Of course, Swan was the Legion artist of the 1960s, so an updated style somewhat similar to his would be perfect for this series. Short of that, I would have liked to have seen the illustrator of this issue’s primary cover, Scott Clark, work on the interior story as well. His cover looks like a cross between the styles of Mike Grell (the Legion artist of the 1970s along with Dave Cockrum) and Kevin O'Neill’s work on his and Alan Moore’s League of Extraordinary Gentlemen.

I’ll definitely continue to read Levitz’s Adventure Comics work (for at least a year)--especially as the next issue gives us the untold origin of the Legion. Still, I would be more interested in this series if an illustrator more appropriate for the Legion could be found. I’d rather see Sharpe work on a Clayface story (either Matt Hagen or Preston Payne), but without Batman.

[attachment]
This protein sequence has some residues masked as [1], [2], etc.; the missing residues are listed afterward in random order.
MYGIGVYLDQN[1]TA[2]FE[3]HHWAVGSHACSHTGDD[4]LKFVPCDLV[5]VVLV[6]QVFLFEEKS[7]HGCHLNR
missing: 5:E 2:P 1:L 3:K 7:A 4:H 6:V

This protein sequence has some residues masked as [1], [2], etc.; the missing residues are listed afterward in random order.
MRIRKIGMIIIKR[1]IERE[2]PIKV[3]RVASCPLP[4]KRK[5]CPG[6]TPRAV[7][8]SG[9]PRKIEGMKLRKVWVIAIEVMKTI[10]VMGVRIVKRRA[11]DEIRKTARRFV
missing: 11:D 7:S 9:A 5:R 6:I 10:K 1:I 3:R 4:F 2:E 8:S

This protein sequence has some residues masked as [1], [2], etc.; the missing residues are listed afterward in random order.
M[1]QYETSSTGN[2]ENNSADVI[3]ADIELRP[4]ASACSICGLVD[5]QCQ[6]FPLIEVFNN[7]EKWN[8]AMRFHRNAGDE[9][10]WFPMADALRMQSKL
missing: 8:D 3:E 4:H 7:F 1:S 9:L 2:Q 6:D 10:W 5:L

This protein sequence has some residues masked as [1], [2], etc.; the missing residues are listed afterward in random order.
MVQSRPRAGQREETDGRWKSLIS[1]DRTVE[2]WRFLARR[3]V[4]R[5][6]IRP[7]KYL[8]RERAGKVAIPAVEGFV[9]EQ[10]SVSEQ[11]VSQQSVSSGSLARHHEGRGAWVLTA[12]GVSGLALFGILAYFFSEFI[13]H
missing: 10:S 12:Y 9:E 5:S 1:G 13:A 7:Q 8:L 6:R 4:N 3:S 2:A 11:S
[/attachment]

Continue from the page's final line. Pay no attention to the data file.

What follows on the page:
* With DC apparently being interested in reprinting all of their Jack Kirby and Steve Ditko material (though only Ditko’s The Creeper has received the Kirby treatment thus far), I hope they see fit to collect Stalker.

Obviously, it wasn’t a big seller in 1975 (though it never was given a chance to build an audience, either). However, it is really some of the finest illustration work that Ditko did for DC (teamed with Wally Wood as his inker).

This brief four-issue series by Levitz, Ditko, and Wood should be made available along with whatever extras can be added--perhaps a fifth issue that may have been produced but never published, et cetera.

** Of course, as anyone knows who has read Larry Niven’s excellent essay “Man of Steel, Woman of Kleenex,” this task is the PG-rated version of a task that Superboy might have also wanted to travel to the 30th century to complete--with “Ph-Phantom Girl?” again being the female legionnaire best suited to help him complete it.